The Royal Dublin Society (RDS) will seek permission for a new €50 million Anglesea Stand at its arena in Ballsbridge, Dublin 4 and hopes to begin construction in August next year.
A statutory planning notice shows the application would involve the demolition of the existing Anglesea Stand and Anglesea Terrace, with the new stand to accommodate 6,775 patrons and consist of three levels along with a two-storey hospitality building.
The RDS was originally granted planning permission for a new Anglesea Stand in August 2018 but that planning permission has since lapsed, requiring the new application to be made.
Confirming that the project would cost €50 million, an RDS spokesman said it had been “fully costed” and would be covered by RDS funds, philanthropy and support from the Government.
The spokesman said that, following the completion of the new stand, the RDS would be a “modern, multipurpose venue for sporting and live performance events” and would have a capacity of 21,500.
“The existing Anglesea Stand was built in the 1930s and no longer meets modern requirements for players, performers and overall customer experience,” he added.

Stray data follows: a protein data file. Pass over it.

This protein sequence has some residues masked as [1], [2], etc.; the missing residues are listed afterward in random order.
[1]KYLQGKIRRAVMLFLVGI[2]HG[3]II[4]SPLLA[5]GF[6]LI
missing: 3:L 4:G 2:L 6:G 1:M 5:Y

The planning application follows Leinster Rugby agreeing to a new 25-year lease for the stadium last October. The existing Anglesea stand can accommodate 5,743 in rugby mode.
Commenting in February on the redevelopment of the arena at the RDS, Leinster CEO Shane Nolan said that “the funds are there to make it happen”.
He said: “There’s a real pace happening in it now, which is great. I’ve seen early sights of the vision of the stadium and it looks really, really good.”
The new planned 6,775-patron Anglesea Stand is slightly larger than the 6,481-patron stand granted planning permission in 2018.
Documents lodged with the 2018 plan estimated that the new stand would increase the then €24.7 million annual spend by Leinster supporters attending rugby matches at the stadium.
Consultants for the RDS told the council then that the multipurpose RDS arena “is a significant contributor to the economy of Dublin, with an overall estimated combined economic impact of €136.5 million to €166 million for rugby games, concert events and the annual horse show”.